A top Trump administration lawyer reportedly said a plan to send $200 prescription-drug coupons to seniors may be illegal
The chief attorney for the Department of Health and Human Services has described concerns that the Trump administration's plan to send coupons for prescription drugs to seniors could violate electoral law, Politico reported.
Although many would receive the coupons after the November 3 presidential election, the Trump administration reportedly wanted to send letters to 39 million senior citizens this week describing the effort.
Trump administration officials had previously said the plan could violate rules on federal spending and Medicare-related testing, Politico reported.
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President Donald Trump. REUTERS / Kevin Lamarque
Robert Charrow, General Counsel for the Department of Health and Human Services, said in an internal memo that President Donald Trump's plan to send out prescription drug coupons to seniors may be in violation of electoral law, Politico reported, citing three people with knowledge the matter.
Trump announced the initiative in September, and his administration reportedly wanted to send letters to millions of 39 million seniors this week describing the effort. Many of those eligible for the $ 200 vouchers would receive them after the November 3 presidential election, Politico reported.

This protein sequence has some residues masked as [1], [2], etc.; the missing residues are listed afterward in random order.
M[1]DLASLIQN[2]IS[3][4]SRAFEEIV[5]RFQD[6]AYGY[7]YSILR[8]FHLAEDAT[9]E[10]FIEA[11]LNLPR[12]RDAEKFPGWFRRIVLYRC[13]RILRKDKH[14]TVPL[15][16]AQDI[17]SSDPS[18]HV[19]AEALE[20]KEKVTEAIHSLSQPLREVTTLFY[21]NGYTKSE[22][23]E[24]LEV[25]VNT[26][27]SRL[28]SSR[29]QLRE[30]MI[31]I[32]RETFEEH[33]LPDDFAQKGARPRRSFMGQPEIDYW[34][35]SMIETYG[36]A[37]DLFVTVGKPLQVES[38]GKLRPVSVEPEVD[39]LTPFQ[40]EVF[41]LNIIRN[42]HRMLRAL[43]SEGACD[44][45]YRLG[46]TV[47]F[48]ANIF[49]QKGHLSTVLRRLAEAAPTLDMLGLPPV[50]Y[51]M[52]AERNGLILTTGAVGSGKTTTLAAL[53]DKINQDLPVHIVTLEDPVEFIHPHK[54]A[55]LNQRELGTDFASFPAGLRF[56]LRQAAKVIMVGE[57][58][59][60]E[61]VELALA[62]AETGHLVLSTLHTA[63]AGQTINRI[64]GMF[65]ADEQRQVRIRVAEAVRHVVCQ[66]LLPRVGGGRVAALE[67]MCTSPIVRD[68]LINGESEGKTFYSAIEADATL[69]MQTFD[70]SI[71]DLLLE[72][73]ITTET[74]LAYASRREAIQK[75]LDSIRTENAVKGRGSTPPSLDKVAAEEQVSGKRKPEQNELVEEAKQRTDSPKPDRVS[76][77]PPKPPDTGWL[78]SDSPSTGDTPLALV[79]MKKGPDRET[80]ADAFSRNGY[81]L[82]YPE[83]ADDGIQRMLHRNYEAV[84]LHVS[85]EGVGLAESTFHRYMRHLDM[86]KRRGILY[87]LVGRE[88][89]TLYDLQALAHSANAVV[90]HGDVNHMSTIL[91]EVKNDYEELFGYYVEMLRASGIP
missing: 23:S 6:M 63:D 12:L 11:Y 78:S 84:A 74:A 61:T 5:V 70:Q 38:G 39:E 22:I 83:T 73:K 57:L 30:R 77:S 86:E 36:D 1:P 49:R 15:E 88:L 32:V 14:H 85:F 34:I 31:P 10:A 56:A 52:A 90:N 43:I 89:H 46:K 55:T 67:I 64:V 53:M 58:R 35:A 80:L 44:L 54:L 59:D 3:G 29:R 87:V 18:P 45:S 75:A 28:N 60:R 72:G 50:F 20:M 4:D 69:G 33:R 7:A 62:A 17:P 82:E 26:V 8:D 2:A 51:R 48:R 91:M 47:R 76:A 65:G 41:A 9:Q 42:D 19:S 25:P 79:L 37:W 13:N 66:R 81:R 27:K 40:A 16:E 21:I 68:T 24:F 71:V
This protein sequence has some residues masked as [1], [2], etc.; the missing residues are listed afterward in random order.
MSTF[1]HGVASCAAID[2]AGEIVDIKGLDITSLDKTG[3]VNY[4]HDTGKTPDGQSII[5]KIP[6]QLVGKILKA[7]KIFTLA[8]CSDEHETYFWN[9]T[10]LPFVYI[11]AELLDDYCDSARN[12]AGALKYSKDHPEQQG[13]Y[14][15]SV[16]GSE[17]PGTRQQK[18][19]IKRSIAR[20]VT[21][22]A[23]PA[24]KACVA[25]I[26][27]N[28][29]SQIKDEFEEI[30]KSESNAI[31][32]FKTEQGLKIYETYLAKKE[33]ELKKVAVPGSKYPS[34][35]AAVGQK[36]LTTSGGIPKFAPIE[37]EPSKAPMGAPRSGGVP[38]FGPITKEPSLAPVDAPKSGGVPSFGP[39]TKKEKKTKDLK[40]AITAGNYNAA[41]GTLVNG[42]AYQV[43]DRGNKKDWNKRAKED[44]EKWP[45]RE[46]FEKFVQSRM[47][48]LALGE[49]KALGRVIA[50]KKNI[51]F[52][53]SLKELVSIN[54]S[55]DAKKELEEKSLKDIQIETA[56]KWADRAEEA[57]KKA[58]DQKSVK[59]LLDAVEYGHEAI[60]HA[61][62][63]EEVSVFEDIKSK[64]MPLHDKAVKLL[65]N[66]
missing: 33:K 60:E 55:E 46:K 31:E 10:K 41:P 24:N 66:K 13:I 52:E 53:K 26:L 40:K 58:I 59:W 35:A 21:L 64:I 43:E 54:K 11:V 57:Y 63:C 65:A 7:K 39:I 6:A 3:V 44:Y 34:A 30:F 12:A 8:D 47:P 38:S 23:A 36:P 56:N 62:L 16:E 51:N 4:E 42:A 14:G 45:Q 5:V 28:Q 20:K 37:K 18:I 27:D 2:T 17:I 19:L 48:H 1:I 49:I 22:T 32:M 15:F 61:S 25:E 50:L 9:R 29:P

Charrow reportedly described concerns about the initiative's proximity to the election and urged members of the Trump administration to consult with the Department of Justice's Public Integrity Division on the plan. Even before Charrow's memo, officials said the plan could violate federal spending and Medicare-related testing rules, Politico reported.
The White House and HHS did not immediately respond to Business Insider's request for comment.
Many health officials in the Trump administration were reportedly surprised when Trump announced the plan, which Politico says has lost momentum in the past two weeks. Members of the administration were reluctant to look closely at the initiative, Politico reported. One told the website that the plan would become "radioactive quickly".
Senior Trump administration officials said the coupons could provide an indication of whether Medicare recipients' granting discounts on prescription drugs would lead them to take the drugs more frequently, Politico reported. Charrow has reportedly suggested sending the coupons to a random group of seniors to make the initiative a valid test, but Trump reportedly plans to send them to more than half of Medicare beneficiaries.
Seniors have favored Trump's Democratic contender for the presidency, Joe Biden, in opinion polls, a preference that is reflected in many other polls.
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